You will still visit your eye doctor annually even if you already wear eyeglasses. Because your eyes change as time passes. Nothing in your body is static, not your eyes and not, as it happens, your ears either. That’s why, even after you’ve invested in hearing aids, it’s essential to continue to get your ears tested much like you would with your eyes.
Many individuals, regrettably, neglect those yearly appointments. Perhaps a visit to their doctor is taking a back seat to enjoying life. Or perhaps, work has been particularly difficult this year. Or maybe, you’ve just been so satisfied with your hearing aids that you haven’t felt the need to go back in. That’s a good thing, right?
Scheduling a hearing test
Let’s use Daphne as our imaginary stand-in. For quite a while, Daphne has detected some warning signs with her hearing. She keeps increasing the volume on her TV. She has problems following conversations at after-work happy hours in loud restaurants. And so, she goes in to get her hearing tested (because she’s intelligent and she takes care of herself).
Daphne makes sure to follow all of the instructions to manage her hearing impairment: she gets fitted for new hearing aids and has them properly calibrated, and then gets back to her normal routine.
Problem solved? Well, yes and no. It’s fantastic that Daphne went in for a hearing screening and caught her hearing problems early. But for most people with hearing impairment, even a small one, follow-up care becomes almost more significant in the long run. Maintaining regular appointments would be a wise idea for Daphne. However, one study revealed that only about 33% of senior citizens with hearing aids get routine check-ups so Daphne isn’t by herself.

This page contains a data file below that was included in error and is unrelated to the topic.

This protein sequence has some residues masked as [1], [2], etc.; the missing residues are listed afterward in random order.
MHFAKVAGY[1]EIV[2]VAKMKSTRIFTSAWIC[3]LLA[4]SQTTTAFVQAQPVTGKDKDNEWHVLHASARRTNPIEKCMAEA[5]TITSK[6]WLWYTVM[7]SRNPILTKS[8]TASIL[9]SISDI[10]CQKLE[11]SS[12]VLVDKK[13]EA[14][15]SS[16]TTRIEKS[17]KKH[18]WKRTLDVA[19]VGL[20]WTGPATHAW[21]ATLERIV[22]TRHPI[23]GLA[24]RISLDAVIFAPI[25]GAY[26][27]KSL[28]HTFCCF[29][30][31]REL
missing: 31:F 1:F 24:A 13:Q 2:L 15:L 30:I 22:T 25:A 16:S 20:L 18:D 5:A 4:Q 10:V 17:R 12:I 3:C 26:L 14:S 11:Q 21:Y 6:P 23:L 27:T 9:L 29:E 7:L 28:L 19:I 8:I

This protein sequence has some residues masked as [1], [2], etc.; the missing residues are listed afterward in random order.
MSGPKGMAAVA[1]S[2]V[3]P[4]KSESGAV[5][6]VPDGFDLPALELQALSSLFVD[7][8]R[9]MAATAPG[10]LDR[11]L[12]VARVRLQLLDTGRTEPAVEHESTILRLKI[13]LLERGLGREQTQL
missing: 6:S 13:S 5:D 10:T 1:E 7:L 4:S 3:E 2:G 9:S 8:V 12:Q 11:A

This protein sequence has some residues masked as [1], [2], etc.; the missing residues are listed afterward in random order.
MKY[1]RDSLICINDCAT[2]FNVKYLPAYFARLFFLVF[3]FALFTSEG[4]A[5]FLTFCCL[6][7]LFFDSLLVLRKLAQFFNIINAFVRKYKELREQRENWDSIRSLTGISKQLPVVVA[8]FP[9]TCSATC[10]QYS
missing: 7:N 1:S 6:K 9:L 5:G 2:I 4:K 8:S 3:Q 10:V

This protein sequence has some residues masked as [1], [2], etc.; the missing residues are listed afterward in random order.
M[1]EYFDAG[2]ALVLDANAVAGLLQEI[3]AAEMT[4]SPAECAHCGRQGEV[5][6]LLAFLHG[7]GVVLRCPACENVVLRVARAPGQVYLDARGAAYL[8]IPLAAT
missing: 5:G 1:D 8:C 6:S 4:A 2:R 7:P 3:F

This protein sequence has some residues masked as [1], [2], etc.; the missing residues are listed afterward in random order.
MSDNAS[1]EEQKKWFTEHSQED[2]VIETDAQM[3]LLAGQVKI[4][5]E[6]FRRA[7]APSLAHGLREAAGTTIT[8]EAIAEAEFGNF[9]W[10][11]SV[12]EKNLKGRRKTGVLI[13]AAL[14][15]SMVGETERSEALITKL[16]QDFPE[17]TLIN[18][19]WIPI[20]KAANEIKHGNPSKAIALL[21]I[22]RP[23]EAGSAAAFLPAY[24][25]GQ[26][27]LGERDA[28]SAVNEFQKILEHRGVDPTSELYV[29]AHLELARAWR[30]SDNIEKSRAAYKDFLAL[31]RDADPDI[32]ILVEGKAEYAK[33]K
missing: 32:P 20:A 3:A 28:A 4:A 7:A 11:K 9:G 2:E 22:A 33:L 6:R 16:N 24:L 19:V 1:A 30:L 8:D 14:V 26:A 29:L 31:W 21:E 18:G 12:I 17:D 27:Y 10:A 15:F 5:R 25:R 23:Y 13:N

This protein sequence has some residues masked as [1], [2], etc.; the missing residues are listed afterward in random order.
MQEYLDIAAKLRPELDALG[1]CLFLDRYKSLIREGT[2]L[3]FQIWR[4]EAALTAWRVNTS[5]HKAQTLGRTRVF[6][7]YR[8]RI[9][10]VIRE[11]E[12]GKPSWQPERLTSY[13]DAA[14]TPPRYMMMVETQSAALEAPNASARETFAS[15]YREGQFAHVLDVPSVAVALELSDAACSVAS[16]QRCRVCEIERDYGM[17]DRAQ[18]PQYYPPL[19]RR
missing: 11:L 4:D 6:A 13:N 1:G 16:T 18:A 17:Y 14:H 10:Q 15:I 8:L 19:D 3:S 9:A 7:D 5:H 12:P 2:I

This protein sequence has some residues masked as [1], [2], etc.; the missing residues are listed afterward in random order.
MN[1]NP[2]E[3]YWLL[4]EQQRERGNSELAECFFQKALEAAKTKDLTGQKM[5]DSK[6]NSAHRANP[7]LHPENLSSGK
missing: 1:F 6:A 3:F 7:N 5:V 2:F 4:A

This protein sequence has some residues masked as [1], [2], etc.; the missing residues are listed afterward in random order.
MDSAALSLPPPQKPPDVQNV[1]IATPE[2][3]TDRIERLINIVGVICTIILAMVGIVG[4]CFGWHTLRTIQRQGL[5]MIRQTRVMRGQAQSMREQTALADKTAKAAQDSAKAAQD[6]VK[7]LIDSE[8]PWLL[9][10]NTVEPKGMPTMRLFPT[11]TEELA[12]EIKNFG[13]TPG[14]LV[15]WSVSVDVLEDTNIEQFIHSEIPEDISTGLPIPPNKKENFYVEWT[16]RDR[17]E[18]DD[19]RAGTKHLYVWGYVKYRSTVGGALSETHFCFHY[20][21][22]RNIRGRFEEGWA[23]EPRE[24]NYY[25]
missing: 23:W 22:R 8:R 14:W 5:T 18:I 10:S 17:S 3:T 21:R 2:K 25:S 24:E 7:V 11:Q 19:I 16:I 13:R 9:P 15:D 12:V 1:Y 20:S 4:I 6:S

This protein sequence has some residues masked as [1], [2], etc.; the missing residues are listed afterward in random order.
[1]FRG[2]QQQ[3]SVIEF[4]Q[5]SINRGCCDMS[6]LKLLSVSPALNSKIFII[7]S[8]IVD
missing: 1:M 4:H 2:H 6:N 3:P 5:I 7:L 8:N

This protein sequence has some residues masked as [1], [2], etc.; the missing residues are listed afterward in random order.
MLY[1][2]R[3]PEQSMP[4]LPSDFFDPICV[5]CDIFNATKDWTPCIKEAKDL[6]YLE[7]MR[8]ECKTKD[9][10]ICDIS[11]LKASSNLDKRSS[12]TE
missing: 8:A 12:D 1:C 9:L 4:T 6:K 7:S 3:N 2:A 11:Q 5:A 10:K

If you already have hearing aids, why do you need check-ups?
Alright, remember our glasses metaphor? Daphne’s hearing won’t become static and stop changing just because she has hearing aids. Her hearing aids will have to be fine-tuned to account for those changes. Any hearing changes can be detected early with periodic monitoring.
And there are other benefits to getting routine hearing assessments after you get hearing aids. Here are a few of the most important reasons:
- Your fit may change: It’s likely that there will be a shift in how your hearing aids fit as your ears are always changing. Routine check-ups can help guarantee that your hearing aids continue to fit the way they’re supposed to.
- Hearing aid calibration: Your hearing changes in slight ways, and while your overall hearing may remain consistent, these slight changes may require you to get regular hearing tests. Your hearing aid could become less and less effective if you avoid this calibration.
- Hearing degeneration: Your hearing could continue to deteriorate even if you have hearing aids. If this deterioration is slow enough, you probably won’t recognize it’s happening without the aid of a hearing screening. Hearing loss can frequently be slowed by correctly adjusting your hearing aids.
Hazards and roadblocks
The ultimate challenge here is that sooner or later, the hearing aids Daphne is using will stop working the way they’re meant to, so she’ll get frustrated with them and stop using them entirely. Wearing hearing aids helps slow hearing loss over time. Your hearing will decline faster if you stop wearing your hearing aids and you most likely won’t even notice it.
When it comes to achieving efficient performance of your hearing aids, and optimal hearing, regular hearing exams are essential. Safeguard your hearing and ensure your hearing aids are effectively working by having routine screenings.